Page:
24 November 2015

Deep Space Nine Reread, Season Three: Invasion!: Time's Enemy by L. A. Graf

Reread May 2015
Star Trek: Deep Space Nine #16: Invasion!, Book Three: Time's Enemy
by L. A. Graf

Of the three books I've read so far, this one-- for obvious reasons-- fits the series the best. While my books for S1 and S2 were set early in their respective seasons, Time's Enemy actually takes place in the S3/4 gap; Sisko is a captain, but he still has his hair. The book has a strong grasp on all the characters. Sisko, Dax, Bashir, and Kira are the focuses, but just like in the show at this point, Odo, Quark, and O'Brien shine even though they just have brief appearances. I especially liked the protracted sections told from Kira's perspective; Graf really gets Kira's mix of hot-headedness, persistence, and professionalism, and balances her terrorist past with her administrator present very well. I'd have liked to have seen her tackle a Kira-focused novel.

The book really captures the nuances of the DS9 world better than preceding ones, with references small and big; it's definitely the most interested in Bajor of the ones I've read so far. Kai Winn is in it (not quite her first prose appearance; Memory Beta tells me she appeared in Objective: Bajor first), and her schmarmiess is perfect. Though to be honest, her role really should have been taken by Shakaar (who is mentioned as Kira's former Resistance leader, but not in the context of being First Minister). The only thing that feels off is that there's very little worry about the Dominion; no one suggests that they might be responsible for an attack on the wormhole, or the destroyed ships they find. They are used well as an ancillary threat, though.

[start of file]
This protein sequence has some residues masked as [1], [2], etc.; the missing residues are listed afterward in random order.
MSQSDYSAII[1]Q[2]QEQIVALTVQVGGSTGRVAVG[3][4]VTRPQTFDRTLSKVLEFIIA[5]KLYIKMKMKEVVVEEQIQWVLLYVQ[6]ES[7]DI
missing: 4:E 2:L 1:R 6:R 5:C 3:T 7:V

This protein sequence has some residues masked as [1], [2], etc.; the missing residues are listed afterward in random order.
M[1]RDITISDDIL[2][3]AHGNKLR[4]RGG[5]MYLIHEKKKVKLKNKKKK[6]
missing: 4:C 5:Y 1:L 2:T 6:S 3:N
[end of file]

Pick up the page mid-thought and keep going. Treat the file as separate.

In terms of plot, this is also a good book. There's a real sense of desperation, both from the time paradox that begins the whole thing, and from the unclean/viroids themselves, who are really creepy enemies-- not really sentient, but very determined space locusts. They're very effective, especially in the early sections of the book, where our protagonists keep on coming across ships with their crew and power sources missing. The book stands alone from the rest of Invasion! easily; I haven't read that for over a decade, but all you really need to know is that the Furies used to control local space and are trying to take it back, and the unclean kicked them out.

Graf is surprisingly deft with the science stuff, which actually feels "real" for the most part-- too much Star Trek science comes across as substanceless babble. There's some neat stuff with the wormhole, especially; I really liked it when they realized the wormhole was opening and closing, but they couldn't see it because its light had moved out of the visible spectrum.

Continuity Points:
  • Earth is supposedly eleven hours from Bajor at maximum warp. In "Emissary," the Enterprise was the closest ship, and two days away, so this seems unlikely. Even in the context of how quick the journey is in S4 and beyond, this makes little sense.
  • Rom says he makes extra money on the side (doing repairs) to send to Nog: "He likes going out with his hu-man friends when he isn't in engineering classes." At first, I thought this was a prochronistic reference to Nog being at the Academy, but on reflection, it's probably the Academy preparatory program Nog was trying to get into in "Facets"; it seems plausible that that would be off the station, and there's no references to (present day) Nog from "The Adversary" to "Hippocratic Oath," so he could very well be off the station for an extended period.